I am going to give another wag of the finger, this time to Scientific American. They posted a number of paintings of reconstructions of various extinct “horses” in a picture gallery titled “Ancient Miniature Horses”, which includes an entry for the famous “dawn horse”, Hyracotherium.
However, the problems lies not in the painting, which is probably a reasonable guesstimate of what Hyracotherium might have looked like in life but rather with the blurb of information included with the painting:
Hyracotherium This genus of small early horse roamed the early woodlands of Asia, Europe and North America some 55 million to 45 million years ago. It was already larger than Sifrhippus, weighing about 22.7 kilograms. But when Richard Owen first discovered Hyracotherium in 1876, it was so diminutive that he thought it was some unknown hyrax species, a group of extant mammals that live in Africa and the Middle East.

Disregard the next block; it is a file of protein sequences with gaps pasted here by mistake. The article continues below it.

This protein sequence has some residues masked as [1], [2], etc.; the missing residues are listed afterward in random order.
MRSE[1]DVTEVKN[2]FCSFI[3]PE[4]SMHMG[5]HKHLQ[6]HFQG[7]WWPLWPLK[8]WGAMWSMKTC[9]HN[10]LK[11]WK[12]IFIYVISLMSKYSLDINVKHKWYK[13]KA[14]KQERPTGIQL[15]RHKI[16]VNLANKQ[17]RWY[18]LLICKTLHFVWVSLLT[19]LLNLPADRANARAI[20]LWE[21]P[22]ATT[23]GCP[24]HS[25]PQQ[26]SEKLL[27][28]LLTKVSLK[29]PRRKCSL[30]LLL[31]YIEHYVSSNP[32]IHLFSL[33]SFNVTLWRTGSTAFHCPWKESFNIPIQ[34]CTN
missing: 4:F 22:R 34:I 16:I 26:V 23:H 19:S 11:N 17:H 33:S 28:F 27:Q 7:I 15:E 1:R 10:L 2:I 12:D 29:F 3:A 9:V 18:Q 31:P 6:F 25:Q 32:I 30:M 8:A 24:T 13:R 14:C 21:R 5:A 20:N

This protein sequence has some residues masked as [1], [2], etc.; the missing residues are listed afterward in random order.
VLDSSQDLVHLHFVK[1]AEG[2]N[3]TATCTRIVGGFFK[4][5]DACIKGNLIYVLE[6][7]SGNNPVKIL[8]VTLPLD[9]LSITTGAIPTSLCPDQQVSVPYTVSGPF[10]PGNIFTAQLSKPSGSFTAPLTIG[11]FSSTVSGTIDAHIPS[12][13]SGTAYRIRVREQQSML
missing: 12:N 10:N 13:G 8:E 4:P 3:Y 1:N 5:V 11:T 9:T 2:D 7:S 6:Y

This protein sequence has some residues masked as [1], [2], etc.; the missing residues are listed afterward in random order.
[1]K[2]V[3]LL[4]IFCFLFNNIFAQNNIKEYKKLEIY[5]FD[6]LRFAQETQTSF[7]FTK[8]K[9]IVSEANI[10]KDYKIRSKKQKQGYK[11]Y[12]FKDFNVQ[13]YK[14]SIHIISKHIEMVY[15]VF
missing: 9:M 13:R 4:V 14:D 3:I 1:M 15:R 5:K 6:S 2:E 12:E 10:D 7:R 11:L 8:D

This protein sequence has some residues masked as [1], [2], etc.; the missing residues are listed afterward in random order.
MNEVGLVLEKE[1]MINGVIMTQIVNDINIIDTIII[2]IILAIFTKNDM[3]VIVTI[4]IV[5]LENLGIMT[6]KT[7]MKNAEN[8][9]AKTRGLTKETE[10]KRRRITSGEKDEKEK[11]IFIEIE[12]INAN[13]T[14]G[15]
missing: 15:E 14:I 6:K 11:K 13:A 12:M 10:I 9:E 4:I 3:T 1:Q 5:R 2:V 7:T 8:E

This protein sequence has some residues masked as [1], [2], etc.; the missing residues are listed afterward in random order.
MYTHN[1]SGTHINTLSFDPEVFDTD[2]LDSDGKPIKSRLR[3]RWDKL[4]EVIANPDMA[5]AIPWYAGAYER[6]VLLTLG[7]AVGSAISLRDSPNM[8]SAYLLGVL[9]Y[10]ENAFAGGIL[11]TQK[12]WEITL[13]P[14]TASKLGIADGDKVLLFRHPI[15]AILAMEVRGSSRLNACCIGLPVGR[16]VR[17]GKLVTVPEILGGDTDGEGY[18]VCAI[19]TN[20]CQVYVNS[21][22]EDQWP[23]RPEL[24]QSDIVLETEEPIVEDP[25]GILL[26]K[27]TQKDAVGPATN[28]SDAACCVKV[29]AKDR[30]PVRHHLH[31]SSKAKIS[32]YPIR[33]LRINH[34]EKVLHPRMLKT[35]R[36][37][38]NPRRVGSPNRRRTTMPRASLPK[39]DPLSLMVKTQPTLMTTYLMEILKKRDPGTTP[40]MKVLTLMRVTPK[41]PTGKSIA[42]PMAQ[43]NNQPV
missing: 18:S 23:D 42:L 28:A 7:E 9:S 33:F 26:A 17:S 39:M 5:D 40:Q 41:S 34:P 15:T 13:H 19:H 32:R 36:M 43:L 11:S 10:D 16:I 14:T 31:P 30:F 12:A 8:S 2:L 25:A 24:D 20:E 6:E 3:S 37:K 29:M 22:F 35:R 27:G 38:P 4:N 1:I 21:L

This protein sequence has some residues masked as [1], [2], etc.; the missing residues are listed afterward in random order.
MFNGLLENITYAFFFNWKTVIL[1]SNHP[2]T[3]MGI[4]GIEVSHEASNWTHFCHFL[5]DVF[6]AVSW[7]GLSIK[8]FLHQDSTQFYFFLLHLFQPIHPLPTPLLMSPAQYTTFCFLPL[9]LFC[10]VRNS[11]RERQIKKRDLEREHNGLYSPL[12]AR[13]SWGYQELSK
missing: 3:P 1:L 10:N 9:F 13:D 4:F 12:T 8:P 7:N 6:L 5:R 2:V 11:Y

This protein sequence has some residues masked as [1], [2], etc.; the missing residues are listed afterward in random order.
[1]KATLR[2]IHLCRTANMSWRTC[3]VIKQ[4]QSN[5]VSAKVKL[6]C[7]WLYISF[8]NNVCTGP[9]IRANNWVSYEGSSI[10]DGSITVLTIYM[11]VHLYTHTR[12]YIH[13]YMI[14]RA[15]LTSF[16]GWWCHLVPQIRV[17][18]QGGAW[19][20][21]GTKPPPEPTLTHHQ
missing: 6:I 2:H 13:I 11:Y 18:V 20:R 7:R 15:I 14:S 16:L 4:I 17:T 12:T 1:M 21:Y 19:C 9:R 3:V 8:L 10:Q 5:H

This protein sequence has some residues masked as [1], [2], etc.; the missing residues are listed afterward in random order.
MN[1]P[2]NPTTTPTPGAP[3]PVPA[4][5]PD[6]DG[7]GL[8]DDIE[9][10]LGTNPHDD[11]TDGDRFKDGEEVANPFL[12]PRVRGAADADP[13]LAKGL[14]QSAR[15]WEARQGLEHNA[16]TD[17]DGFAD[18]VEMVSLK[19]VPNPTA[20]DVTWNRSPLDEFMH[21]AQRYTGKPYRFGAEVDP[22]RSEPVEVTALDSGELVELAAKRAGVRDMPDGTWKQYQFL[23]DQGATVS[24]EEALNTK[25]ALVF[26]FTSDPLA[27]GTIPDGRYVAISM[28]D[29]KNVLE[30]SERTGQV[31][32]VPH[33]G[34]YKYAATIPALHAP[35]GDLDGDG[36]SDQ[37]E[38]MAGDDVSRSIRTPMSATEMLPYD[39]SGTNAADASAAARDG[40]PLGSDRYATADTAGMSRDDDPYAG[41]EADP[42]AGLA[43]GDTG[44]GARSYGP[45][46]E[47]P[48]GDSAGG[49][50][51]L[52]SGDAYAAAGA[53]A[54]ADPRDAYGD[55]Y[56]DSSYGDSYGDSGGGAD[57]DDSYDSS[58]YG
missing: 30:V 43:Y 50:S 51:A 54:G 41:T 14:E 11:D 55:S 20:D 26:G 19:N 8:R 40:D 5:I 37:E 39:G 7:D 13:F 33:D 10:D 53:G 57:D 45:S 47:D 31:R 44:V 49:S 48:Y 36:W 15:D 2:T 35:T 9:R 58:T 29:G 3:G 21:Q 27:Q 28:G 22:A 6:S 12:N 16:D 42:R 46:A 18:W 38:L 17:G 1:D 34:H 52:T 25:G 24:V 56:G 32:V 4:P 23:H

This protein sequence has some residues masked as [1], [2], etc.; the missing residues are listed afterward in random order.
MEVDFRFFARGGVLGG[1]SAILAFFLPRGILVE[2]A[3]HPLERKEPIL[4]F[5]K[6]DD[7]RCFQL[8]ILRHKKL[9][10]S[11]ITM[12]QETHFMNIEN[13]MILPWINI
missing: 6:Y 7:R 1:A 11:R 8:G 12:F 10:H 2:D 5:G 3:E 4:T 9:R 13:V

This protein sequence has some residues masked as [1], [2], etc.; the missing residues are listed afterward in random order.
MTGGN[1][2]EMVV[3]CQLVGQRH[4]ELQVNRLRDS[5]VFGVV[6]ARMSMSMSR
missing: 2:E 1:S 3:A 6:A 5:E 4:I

No, no, no, a thousand times no! It is bad enough when creationists claim that Hyracotherium is merely a hyrax (rather than a ancestral horse) and claim that Richard Owen thought so as well but to have a venerable science publication like Scientific American falling into the same pit of misinformation is extremely vexing.
Regular readers of this blog will have to forgive the repetition from earlier posts (see links below) on the subject of Hyracotherium, but until this information becomes common knowledge (at least among those who should know better), I am going to keep hammering at it.
Yes, Richard Owen did indeed name the fossil Hyracotherium and this does literally mean “hyrax-like beast”, however he did not intend this to be taken to mean it was in fact a species of hyrax or even that it was all that similar to a hyrax. In fact he specifically repudiated the idea of a close resemblance in the very paper in which he first described and named Hyracotherium: